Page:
Doula life and birth stories

Thursday, 7 February 2013

Back to the town where I was born

Free stock photo of sign, dangerous, travel, station
I'm rattling through the dark old brick tunnels of London's underground system, looking at my reflection in the window opposite.  My mother would have made this journey from the pub where she worked to the dingy flat she inhabited alone during the short few months we spent together as one.  The rattling crazy hurtling of the tube would have felt the same, that sucking vital movement of the blind speeding train.  The hot breath issuing from the tunnels, the impersonal anonymity of the crowd, that smell, the Victorian tiles and filthy floor.  It would have been the same for her, and, curled inside her, for me also.

My life story began here.  Now I'm back, travelling these same lines, hospital visiting my friend. He's pleased to see me, and I eat his lunch.  He is stoical, he doesn't think too hard about the future.  I tell him about the enormous shift that is happening within me, the realisation I have had that the first breath is where we take in everything around us, and the exhale is where we go from there.  The message that its not safe, that unhappiness and fear are all around, is the starting block for the trajectory of my life.  I need to go back and adjust that, but I've only just learned to exhale.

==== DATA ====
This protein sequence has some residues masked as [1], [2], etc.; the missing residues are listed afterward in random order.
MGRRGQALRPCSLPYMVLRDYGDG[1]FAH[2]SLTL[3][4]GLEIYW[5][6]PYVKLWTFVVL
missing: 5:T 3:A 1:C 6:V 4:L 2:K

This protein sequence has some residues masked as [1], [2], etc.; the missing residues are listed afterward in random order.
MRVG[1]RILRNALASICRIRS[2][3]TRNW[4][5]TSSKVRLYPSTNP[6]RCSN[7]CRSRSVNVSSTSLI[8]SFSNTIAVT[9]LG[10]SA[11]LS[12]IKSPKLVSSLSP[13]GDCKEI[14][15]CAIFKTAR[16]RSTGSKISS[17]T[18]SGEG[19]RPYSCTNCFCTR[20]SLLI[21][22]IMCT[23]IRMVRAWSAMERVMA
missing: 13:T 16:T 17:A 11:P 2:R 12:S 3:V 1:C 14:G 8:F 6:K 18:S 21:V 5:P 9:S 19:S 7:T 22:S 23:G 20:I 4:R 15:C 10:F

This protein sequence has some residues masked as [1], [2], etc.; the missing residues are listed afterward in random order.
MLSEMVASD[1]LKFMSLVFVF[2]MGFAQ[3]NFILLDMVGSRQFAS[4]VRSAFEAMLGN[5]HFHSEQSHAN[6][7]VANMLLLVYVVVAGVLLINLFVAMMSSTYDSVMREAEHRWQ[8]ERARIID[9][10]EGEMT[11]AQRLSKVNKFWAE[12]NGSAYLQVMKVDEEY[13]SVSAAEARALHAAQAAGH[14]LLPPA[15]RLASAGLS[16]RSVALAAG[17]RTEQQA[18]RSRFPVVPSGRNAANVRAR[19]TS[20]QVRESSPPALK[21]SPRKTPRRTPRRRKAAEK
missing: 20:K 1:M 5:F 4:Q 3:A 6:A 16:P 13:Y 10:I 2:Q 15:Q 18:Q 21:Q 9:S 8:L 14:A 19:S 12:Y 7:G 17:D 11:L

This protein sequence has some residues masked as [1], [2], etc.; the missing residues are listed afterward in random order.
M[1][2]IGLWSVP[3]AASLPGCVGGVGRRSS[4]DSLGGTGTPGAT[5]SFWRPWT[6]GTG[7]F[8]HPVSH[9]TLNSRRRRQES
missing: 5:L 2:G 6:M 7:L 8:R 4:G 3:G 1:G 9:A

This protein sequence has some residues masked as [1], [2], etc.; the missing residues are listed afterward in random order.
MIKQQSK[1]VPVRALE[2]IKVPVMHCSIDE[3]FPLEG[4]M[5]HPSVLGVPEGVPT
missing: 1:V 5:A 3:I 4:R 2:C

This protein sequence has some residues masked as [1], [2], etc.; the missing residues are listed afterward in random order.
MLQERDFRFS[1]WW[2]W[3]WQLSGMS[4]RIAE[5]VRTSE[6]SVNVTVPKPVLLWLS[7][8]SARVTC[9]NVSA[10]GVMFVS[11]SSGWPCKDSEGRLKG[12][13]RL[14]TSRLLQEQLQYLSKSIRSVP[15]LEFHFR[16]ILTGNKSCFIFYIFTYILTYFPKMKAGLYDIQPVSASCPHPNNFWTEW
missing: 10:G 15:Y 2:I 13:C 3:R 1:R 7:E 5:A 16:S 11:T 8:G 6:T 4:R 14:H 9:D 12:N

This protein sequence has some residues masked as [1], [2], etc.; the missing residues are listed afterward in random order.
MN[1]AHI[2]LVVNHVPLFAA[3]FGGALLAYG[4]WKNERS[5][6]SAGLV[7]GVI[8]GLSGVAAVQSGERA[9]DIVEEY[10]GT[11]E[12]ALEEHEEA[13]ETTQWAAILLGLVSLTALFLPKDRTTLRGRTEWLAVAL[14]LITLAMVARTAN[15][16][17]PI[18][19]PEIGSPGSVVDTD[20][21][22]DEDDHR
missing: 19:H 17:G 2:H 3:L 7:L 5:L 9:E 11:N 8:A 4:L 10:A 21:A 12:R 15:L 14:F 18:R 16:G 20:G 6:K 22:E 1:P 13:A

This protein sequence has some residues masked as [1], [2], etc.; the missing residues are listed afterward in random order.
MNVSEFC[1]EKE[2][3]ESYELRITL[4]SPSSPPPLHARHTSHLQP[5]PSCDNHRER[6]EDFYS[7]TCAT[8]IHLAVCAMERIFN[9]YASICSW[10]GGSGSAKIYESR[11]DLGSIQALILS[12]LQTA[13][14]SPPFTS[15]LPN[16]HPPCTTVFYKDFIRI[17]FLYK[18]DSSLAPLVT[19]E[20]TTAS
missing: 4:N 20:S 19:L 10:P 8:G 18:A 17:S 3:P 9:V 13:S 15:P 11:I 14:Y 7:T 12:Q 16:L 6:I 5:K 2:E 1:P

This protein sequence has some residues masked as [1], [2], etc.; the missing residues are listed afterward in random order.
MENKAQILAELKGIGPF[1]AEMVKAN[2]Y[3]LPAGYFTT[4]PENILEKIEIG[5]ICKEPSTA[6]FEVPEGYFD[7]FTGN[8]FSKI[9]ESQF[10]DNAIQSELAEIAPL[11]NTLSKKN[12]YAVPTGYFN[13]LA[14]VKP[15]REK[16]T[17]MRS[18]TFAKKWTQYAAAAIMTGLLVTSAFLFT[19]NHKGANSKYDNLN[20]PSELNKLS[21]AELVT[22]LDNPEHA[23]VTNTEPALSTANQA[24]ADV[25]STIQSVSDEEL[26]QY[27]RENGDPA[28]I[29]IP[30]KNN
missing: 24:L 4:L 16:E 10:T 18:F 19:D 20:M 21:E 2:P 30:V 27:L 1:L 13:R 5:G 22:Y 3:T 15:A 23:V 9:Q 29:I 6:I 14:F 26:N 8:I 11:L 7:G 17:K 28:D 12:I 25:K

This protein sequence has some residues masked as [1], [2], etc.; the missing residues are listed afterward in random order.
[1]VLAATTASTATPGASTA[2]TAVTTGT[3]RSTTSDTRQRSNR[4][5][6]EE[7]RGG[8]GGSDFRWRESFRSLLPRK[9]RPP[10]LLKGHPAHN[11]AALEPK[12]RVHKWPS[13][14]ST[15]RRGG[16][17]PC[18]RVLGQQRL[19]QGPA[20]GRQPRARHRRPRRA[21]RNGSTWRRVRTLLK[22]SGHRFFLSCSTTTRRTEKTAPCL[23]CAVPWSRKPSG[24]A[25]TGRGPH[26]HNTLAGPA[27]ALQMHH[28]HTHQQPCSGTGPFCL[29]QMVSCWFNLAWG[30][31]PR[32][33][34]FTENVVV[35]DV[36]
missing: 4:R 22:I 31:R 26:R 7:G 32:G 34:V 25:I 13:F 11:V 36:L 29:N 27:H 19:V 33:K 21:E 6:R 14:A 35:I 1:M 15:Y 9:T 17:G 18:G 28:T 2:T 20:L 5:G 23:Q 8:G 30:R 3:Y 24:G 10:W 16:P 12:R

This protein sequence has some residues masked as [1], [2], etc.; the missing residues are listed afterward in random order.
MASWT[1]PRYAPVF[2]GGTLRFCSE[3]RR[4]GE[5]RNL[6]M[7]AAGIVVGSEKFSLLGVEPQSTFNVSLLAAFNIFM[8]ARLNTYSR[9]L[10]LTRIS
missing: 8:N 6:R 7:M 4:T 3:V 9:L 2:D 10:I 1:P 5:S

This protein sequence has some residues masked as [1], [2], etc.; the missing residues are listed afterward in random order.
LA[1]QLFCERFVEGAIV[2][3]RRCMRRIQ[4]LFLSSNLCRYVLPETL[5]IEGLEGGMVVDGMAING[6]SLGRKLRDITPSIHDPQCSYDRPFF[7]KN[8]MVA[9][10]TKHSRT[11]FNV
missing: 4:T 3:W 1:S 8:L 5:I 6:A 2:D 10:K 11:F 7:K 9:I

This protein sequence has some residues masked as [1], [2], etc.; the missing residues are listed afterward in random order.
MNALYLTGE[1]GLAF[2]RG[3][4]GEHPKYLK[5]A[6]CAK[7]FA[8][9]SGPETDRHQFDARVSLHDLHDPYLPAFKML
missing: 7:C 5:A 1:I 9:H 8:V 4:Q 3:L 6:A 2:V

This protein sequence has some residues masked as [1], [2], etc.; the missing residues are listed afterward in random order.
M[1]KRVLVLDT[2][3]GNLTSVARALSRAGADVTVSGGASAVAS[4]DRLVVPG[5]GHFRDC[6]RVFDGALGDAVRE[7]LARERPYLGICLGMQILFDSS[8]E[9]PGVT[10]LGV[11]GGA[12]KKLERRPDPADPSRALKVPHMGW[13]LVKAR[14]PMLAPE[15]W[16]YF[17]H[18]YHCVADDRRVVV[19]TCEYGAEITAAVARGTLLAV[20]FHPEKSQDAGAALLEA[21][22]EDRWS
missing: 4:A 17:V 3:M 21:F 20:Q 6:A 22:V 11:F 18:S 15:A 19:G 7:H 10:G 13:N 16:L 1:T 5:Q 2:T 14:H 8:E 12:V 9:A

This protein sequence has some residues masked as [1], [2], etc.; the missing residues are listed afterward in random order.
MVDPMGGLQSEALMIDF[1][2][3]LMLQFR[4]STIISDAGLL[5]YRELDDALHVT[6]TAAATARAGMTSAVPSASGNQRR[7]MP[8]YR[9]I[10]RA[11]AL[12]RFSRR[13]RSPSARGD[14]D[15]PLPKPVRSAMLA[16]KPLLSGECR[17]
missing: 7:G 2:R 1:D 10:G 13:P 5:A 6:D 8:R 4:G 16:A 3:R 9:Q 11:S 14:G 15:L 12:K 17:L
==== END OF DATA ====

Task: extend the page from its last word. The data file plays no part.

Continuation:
He gets it.  One time, way back in time, in the silent womb-like void after love, he held me like a baby, and in the dusk his eyes were like the eyes of my father.  I was loved, and safe, it was safe to be me.

All too soon its time to go. I need to avoid rush hour, I'm too old to stand all the way home, my womb might fall out.  I watch the countryside rush past, the same places that my dear old dad would have commuted past for thirty years of his working life.  On the same tracks. Working for me and mum, providing for us, before dying too young.  I'm looking forward to better times, to making hay whilst the sun still shines.
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